Ban on PoP will hit hard: Idol makers

City Environment State

The district administration is keen to implement CPCB’s revised guidelines for idol immersion.

Indore: Around 100 families of small scale sculptors, who are already suffering losses due to the pandemic, may be forced to live on the streets if the district administration’s plan to completely ban the use of Plaster of Paris (PoP) is enforced next year.

Idol makers are not in favour of switching to mud for making idols, mainly because it is not easy to work with. PoP has more strength and durability than mud. Idol maker Usha Kushwah said that PoP is specifically suitable for making idols of sizes one to four feet high. She added that mud, being softer than PoP, cannot be handled easily. “The idols take a long time to make. They take even longer to dry due to unpredictable weather conditions,” she remarked. Her family is making PoP idols this year to bring some money to the household. “We don’t know what will happen next year,” she said.

Sculptors carving out Durga idols and stacking them to dry in the sun is a common sight on the Pardeshipura road. 

The district administration is keen to implement the Central Pollution Control Board’s revised guidelines for idol immersion, which ban the use of PoP in making the idols. These guidelines were issued in May this year. Collector Manish Singh, in a meeting with sculptors, warned them to stop using PoP and stressed on a complete ban from next year.

Along with the increased effort that goes into sculpting, a special mud is used in making idols, which increases the cost of raw materials, said Jitendra Prajapati. The time which goes into intricately detailing these idols adds to the final selling price. “A PoP idol of four feet costs Rs. 1,000. The same idol, if made with mud, will cost around Rs. 12,000 to Rs. 15,000,” he said.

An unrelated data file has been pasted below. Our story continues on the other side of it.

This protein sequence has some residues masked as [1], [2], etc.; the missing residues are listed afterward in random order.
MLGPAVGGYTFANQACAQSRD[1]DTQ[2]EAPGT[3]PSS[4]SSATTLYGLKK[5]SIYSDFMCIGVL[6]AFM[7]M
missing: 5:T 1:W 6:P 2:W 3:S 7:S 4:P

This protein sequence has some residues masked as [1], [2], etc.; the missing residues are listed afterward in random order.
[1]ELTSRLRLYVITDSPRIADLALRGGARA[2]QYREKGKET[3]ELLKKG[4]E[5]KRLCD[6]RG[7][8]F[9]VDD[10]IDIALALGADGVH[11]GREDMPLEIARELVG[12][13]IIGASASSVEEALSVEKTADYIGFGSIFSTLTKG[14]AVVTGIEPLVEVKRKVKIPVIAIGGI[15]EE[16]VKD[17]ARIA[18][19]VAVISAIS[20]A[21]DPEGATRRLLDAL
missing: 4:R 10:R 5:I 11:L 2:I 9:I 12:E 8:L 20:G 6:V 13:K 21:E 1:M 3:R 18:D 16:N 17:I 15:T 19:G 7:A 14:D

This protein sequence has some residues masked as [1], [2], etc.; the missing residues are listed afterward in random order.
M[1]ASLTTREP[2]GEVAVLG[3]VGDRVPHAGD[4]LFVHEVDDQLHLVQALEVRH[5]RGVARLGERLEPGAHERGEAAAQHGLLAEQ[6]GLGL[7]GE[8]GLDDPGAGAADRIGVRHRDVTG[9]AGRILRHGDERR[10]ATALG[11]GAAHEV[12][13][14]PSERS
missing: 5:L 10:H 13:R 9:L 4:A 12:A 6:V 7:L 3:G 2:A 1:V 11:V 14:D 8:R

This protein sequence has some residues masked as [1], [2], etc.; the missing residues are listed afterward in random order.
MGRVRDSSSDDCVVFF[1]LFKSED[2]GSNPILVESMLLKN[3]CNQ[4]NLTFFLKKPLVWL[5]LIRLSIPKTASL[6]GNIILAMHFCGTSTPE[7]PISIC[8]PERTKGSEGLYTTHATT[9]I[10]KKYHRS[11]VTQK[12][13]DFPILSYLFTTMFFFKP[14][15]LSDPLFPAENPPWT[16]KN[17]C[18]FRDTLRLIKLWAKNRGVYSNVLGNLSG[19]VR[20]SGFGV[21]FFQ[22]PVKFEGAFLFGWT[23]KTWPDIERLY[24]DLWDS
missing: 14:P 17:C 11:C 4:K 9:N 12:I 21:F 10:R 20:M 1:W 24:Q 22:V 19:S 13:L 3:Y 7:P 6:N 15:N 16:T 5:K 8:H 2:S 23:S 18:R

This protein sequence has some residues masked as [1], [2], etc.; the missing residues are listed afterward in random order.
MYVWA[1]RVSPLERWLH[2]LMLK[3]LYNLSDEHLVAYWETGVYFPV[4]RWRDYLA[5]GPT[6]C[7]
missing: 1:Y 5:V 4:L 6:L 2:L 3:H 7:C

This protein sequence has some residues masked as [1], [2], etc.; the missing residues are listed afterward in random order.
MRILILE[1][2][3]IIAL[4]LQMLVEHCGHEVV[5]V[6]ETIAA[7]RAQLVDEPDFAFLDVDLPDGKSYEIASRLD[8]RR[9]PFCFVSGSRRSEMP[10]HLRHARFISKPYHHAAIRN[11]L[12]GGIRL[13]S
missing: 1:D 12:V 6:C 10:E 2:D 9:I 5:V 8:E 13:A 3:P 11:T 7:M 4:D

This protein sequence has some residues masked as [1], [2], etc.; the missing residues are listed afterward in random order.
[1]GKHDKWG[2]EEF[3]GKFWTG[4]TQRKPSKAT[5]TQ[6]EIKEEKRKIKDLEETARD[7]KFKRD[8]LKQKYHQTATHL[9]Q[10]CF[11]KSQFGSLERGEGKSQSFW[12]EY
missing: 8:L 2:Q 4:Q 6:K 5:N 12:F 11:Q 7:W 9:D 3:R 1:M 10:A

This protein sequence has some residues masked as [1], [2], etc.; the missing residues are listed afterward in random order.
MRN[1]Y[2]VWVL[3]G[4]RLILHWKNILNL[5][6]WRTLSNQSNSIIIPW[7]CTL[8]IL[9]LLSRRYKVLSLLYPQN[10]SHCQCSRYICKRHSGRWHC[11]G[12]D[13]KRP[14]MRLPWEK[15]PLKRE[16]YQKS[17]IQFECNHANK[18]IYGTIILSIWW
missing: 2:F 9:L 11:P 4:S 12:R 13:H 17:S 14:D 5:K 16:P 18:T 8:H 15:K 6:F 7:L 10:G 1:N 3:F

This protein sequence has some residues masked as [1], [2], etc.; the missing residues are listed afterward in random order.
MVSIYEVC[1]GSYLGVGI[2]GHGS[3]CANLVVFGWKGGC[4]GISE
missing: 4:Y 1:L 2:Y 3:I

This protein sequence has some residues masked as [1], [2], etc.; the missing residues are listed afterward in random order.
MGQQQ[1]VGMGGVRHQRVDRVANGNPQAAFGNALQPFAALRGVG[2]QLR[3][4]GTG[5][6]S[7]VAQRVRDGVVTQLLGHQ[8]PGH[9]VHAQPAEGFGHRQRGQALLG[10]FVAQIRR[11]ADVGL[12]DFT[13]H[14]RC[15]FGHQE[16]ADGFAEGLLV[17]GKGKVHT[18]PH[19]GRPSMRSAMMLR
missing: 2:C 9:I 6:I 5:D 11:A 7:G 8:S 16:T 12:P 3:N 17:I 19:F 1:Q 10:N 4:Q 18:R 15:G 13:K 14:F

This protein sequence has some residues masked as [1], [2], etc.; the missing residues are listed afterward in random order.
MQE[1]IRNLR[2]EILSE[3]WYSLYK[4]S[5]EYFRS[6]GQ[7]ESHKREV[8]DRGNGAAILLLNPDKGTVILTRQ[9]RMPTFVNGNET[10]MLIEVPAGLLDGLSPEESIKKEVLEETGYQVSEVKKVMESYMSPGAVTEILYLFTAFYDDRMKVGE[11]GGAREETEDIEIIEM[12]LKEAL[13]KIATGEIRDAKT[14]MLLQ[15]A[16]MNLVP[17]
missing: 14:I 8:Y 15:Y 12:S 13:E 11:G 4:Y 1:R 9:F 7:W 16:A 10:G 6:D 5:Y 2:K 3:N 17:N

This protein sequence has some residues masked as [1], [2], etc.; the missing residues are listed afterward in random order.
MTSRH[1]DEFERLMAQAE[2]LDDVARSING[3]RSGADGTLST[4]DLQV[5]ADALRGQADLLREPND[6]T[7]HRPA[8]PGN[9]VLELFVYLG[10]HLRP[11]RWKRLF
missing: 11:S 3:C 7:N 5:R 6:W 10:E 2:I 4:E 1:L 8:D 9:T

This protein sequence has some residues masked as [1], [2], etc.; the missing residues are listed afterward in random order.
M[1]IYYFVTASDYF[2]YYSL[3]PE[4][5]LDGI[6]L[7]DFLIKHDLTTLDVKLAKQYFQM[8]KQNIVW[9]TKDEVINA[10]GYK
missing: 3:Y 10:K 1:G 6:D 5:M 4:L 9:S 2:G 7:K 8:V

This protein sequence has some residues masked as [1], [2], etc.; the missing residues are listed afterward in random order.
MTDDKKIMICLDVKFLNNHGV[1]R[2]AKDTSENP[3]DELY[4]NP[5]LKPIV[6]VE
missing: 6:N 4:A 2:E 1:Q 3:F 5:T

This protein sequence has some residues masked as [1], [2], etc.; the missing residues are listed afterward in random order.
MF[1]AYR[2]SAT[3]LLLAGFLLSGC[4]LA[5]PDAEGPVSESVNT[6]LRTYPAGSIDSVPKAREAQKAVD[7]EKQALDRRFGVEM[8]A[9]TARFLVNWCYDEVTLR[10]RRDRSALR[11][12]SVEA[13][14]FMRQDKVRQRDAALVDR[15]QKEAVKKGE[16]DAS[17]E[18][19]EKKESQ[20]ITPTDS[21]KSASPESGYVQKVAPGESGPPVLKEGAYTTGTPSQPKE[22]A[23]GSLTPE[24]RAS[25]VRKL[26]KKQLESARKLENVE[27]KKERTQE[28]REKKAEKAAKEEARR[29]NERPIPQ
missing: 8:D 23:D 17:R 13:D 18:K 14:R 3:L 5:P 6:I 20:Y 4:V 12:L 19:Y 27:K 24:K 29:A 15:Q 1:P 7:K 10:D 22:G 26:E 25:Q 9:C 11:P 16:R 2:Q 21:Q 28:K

Indra Jinwal, a domestic worker whose family has a tradition of bringing a Durga idol home during Navratri, said that they buy the cheapest idol available in the market. “Mud idols are too expensive,” she said, “we cannot afford them.” 

The fact that small households would be unable to afford the expensive mud idols is a concern for the idol makers. Jitendra Prajapati worried that his business would suffer losses if people were not willing to buy the mud idols.  “We are already struggling to fill our stomachs,” he said, “we cannot continue a business that will only bring losses.”

Families work together to make Durga idols ready for sale

The makers work year-round to make these idols. Their only hope to make money comes during the time of festivals. Due to the pandemic, the idol-making business is only 20 percent of what it used to be until last year, observed Jitendra Chourasiya. “We have a godown filled with unsold Ganesh idols. If the business continues to contract, these Durga idols will also be in excess,” he said. Jitendra, like many others, plans on selling these excess idols next year. “All these are PoP idols. We will be in big trouble if they are banned,” he added.

According to Dr. Rubina Chaudhary, Professor (Water Pollution and Waste Water), School of Energy and Environmental Science, Devi Ahilya Vishwa Vidyalaya (DAVV), the immersion of PoP idols creates an imbalance in the water body. Marine life suffers, and the water becomes unusable after some time. Foul odour also creates problems in areas near immersion spots. “PoP idols take time to dissolve in water and cause many problems in the due process. We want our water bodies to be clean and sustainable. The ban is necessary,” she asserted.

The sculptors continued to make PoP idols after Union Minister Prakash Javdekar stayed the ban till next year.


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